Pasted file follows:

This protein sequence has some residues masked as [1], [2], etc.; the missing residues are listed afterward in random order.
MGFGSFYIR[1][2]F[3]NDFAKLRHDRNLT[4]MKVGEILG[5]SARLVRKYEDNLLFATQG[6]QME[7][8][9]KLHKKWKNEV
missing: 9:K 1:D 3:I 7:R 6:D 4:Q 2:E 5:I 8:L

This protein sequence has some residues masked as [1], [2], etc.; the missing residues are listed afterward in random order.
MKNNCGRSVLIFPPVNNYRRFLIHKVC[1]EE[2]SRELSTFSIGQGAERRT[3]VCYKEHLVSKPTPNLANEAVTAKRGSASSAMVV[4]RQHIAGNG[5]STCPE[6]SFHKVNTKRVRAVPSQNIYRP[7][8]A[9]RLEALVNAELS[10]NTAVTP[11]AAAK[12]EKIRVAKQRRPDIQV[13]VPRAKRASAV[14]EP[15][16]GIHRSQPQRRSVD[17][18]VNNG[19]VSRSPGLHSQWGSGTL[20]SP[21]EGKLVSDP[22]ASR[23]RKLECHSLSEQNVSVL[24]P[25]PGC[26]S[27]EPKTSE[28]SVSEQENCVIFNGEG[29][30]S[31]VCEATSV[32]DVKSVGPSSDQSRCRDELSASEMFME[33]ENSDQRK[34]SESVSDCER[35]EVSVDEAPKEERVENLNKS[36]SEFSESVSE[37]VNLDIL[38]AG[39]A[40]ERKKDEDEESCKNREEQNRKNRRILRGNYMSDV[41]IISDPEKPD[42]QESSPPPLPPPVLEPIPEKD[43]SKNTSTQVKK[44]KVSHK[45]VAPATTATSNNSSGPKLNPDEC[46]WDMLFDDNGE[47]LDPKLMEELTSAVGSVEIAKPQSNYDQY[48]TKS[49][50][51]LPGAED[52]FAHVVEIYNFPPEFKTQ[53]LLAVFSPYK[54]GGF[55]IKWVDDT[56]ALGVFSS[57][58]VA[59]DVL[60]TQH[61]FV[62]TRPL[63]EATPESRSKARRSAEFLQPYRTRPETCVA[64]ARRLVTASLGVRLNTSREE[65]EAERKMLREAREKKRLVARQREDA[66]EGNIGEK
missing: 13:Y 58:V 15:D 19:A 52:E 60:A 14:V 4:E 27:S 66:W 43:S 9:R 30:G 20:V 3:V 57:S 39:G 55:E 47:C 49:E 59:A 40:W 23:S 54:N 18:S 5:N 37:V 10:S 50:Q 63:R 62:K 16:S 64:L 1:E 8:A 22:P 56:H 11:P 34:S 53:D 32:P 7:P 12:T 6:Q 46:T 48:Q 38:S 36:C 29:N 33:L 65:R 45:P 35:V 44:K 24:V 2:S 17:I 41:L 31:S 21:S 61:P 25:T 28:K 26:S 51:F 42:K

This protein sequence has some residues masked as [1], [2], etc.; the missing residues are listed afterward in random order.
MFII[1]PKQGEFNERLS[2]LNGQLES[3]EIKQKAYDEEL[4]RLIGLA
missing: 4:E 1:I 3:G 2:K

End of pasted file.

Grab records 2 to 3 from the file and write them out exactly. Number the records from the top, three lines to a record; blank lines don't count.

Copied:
This protein sequence has some residues masked as [1], [2], etc.; the missing residues are listed afterward in random order.
MKNNCGRSVLIFPPVNNYRRFLIHKVC[1]EE[2]SRELSTFSIGQGAERRT[3]VCYKEHLVSKPTPNLANEAVTAKRGSASSAMVV[4]RQHIAGNG[5]STCPE[6]SFHKVNTKRVRAVPSQNIYRP[7][8]A[9]RLEALVNAELS[10]NTAVTP[11]AAAK[12]EKIRVAKQRRPDIQV[13]VPRAKRASAV[14]EP[15][16]GIHRSQPQRRSVD[17][18]VNNG[19]VSRSPGLHSQWGSGTL[20]SP[21]EGKLVSDP[22]ASR[23]RKLECHSLSEQNVSVL[24]P[25]PGC[26]S[27]EPKTSE[28]SVSEQENCVIFNGEG[29][30]S[31]VCEATSV[32]DVKSVGPSSDQSRCRDELSASEMFME[33]ENSDQRK[34]SESVSDCER[35]EVSVDEAPKEERVENLNKS[36]SEFSESVSE[37]VNLDIL[38]AG[39]A[40]ERKKDEDEESCKNREEQNRKNRRILRGNYMSDV[41]IISDPEKPD[42]QESSPPPLPPPVLEPIPEKD[43]SKNTSTQVKK[44]KVSHK[45]VAPATTATSNNSSGPKLNPDEC[46]WDMLFDDNGE[47]LDPKLMEELTSAVGSVEIAKPQSNYDQY[48]TKS[49][50][51]LPGAED[52]FAHVVEIYNFPPEFKTQ[53]LLAVFSPYK[54]GGF[55]IKWVDDT[56]ALGVFSS[57][58]VA[59]DVL[60]TQH[61]FV[62]TRPL[63]EATPESRSKARRSAEFLQPYRTRPETCVA[64]ARRLVTASLGVRLNTSREE[65]EAERKMLREAREKKRLVARQREDA[66]EGNIGEK
missing: 13:Y 58:V 15:D 19:A 52:E 60:A 14:V 4:E 27:S 66:W 43:S 9:R 30:G 20:V 3:V 57:S 39:G 55:E 47:C 49:E 59:A 40:W 23:S 54:N 18:S 5:N 37:V 10:S 50:Q 63:R 62:K 16:S 64:L 1:E 8:A 22:P 56:H 11:P 34:S 53:D 32:P 7:P 12:T 6:Q 46:T 48:Q 38:S 36:C 29:N 33:L 65:R 45:P 35:V 44:K 24:V 2:S 17:I 41:L 31:S 21:S 61:P 25:T 28:K 26:S 51:F 42:K

This protein sequence has some residues masked as [1], [2], etc.; the missing residues are listed afterward in random order.
MFII[1]PKQGEFNERLS[2]LNGQLES[3]EIKQKAYDEEL[4]RLIGLA
missing: 4:E 1:I 3:G 2:K